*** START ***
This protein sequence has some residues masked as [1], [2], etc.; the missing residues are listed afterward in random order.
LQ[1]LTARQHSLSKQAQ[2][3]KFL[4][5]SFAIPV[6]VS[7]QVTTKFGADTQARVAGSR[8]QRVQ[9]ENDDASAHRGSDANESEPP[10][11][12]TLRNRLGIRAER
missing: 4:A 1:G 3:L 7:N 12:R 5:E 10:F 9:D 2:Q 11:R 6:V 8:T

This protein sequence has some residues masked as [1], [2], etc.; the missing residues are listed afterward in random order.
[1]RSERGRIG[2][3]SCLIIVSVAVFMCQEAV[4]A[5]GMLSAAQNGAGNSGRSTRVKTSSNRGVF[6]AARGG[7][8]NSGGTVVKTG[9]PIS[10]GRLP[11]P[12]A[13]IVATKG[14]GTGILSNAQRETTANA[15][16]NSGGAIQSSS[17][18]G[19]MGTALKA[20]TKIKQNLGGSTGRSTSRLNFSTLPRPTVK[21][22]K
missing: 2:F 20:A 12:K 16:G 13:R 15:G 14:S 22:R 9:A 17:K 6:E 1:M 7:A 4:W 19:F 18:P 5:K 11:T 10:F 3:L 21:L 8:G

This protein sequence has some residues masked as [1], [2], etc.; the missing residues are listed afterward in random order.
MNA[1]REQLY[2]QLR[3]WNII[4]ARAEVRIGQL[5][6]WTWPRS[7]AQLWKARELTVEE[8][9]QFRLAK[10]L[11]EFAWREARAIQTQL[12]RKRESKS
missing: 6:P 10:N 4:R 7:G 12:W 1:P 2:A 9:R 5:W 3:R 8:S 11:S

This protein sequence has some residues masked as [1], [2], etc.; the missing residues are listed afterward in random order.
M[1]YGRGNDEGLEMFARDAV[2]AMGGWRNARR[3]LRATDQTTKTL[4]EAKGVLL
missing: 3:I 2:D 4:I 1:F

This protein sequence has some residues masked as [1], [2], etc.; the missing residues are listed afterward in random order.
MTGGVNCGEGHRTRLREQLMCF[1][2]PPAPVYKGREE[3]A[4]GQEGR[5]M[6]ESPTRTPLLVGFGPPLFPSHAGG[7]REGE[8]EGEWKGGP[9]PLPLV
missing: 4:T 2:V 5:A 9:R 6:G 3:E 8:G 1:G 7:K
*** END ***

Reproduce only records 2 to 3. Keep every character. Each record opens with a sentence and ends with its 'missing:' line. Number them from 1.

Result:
This protein sequence has some residues masked as [1], [2], etc.; the missing residues are listed afterward in random order.
[1]RSERGRIG[2][3]SCLIIVSVAVFMCQEAV[4]A[5]GMLSAAQNGAGNSGRSTRVKTSSNRGVF[6]AARGG[7][8]NSGGTVVKTG[9]PIS[10]GRLP[11]P[12]A[13]IVATKG[14]GTGILSNAQRETTANA[15][16]NSGGAIQSSS[17][18]G[19]MGTALKA[20]TKIKQNLGGSTGRSTSRLNFSTLPRPTVK[21][22]K
missing: 2:F 20:A 12:K 16:G 13:R 15:G 14:S 22:R 9:A 17:K 6:E 1:M 7:A 4:W 19:F 18:P 5:K 11:T 10:F 3:L 21:L 8:G

This protein sequence has some residues masked as [1], [2], etc.; the missing residues are listed afterward in random order.
MNA[1]REQLY[2]QLR[3]WNII[4]ARAEVRIGQL[5][6]WTWPRS[7]AQLWKARELTVEE[8][9]QFRLAK[10]L[11]EFAWREARAIQTQL[12]RKRESKS
missing: 6:P 10:N 4:R 7:G 12:W 1:P 2:A 9:R 5:W 3:R 8:S 11:S